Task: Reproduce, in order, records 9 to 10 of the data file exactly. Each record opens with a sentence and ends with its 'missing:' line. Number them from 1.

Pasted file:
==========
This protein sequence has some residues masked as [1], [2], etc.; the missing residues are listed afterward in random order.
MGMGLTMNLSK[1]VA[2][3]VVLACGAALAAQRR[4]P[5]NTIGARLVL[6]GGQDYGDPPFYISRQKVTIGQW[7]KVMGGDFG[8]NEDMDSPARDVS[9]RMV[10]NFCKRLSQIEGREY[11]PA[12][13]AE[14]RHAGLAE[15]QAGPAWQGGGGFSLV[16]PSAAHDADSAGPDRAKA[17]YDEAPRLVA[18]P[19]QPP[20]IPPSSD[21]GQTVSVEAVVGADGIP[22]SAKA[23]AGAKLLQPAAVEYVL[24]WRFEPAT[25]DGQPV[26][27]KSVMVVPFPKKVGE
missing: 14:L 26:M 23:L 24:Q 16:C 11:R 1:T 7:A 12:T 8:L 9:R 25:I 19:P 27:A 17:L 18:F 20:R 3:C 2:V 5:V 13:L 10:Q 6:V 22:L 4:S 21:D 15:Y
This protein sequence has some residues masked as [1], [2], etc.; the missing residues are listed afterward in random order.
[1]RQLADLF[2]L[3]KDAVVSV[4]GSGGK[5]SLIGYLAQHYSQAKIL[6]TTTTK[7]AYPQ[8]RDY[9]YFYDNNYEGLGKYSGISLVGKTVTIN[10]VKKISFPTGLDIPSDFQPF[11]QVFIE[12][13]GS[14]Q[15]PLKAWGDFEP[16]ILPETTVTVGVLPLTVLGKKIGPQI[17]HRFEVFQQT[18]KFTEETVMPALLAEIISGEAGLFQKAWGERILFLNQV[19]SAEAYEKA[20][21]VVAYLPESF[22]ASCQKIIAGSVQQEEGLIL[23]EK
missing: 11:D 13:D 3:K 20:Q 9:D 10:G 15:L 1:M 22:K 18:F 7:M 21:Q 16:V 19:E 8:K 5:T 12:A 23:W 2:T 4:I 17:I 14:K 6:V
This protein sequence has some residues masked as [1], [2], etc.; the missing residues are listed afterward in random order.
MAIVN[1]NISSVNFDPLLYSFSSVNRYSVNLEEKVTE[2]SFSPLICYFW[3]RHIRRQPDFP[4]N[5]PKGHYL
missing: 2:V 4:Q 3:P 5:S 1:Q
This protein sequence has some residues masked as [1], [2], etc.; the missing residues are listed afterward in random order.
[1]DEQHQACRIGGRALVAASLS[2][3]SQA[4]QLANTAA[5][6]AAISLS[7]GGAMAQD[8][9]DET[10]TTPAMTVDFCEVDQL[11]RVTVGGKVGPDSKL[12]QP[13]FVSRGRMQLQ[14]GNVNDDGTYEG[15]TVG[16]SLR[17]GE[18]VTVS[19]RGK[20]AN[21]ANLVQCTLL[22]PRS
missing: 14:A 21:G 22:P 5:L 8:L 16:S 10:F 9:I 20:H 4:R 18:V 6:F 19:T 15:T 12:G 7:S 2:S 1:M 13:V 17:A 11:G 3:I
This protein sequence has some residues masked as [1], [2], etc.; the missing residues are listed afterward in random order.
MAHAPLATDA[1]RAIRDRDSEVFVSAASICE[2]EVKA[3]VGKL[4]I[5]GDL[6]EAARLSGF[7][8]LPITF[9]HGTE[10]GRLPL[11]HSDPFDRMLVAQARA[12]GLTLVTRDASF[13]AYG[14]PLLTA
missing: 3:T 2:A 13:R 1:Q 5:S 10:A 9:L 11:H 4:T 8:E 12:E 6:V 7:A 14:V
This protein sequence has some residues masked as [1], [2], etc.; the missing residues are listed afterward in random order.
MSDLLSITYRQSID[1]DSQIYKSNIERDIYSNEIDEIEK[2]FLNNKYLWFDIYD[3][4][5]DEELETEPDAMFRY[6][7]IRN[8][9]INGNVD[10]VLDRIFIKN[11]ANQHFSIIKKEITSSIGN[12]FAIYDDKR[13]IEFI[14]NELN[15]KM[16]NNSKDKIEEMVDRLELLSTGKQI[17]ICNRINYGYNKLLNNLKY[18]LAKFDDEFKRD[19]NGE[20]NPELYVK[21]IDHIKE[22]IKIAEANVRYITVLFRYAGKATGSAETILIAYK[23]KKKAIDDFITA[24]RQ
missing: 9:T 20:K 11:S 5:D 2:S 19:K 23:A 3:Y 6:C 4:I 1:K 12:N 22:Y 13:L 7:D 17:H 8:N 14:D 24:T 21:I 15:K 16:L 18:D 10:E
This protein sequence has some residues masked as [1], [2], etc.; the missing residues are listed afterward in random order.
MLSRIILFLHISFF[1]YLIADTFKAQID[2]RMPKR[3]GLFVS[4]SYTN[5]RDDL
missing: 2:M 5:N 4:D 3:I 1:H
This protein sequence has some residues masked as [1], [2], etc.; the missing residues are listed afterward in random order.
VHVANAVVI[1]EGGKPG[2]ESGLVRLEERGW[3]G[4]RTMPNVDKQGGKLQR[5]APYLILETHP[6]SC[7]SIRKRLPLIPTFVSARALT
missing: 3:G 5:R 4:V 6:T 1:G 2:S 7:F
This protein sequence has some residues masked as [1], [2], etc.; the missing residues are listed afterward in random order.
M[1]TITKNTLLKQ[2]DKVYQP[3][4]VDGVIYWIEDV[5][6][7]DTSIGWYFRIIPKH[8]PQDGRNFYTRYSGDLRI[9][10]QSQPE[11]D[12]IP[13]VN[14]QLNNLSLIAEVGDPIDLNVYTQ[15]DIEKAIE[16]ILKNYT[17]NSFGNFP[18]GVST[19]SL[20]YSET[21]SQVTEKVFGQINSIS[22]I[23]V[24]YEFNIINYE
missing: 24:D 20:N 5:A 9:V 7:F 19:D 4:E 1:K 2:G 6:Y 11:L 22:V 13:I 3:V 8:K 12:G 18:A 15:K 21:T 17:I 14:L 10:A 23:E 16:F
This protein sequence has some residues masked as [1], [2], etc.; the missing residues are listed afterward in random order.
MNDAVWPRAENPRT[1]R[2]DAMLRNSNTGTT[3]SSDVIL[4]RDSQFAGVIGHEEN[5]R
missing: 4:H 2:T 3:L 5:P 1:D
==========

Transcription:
This protein sequence has some residues masked as [1], [2], etc.; the missing residues are listed afterward in random order.
M[1]TITKNTLLKQ[2]DKVYQP[3][4]VDGVIYWIEDV[5][6][7]DTSIGWYFRIIPKH[8]PQDGRNFYTRYSGDLRI[9][10]QSQPE[11]D[12]IP[13]VN[14]QLNNLSLIAEVGDPIDLNVYTQ[15]DIEKAIE[16]ILKNYT[17]NSFGNFP[18]GVST[19]SL[20]YSET[21]SQVTEKVFGQINSIS[22]I[23]V[24]YEFNIINYE
missing: 24:D 20:N 5:A 9:V 7:F 19:D 4:E 1:K 2:G 6:Y 11:L 22:V 13:I 3:V 8:K 12:G 18:A 15:K 21:T 17:I 14:L 10:A 23:E 16:F
This protein sequence has some residues masked as [1], [2], etc.; the missing residues are listed afterward in random order.
MNDAVWPRAENPRT[1]R[2]DAMLRNSNTGTT[3]SSDVIL[4]RDSQFAGVIGHEEN[5]R
missing: 4:H 2:T 3:L 5:P 1:D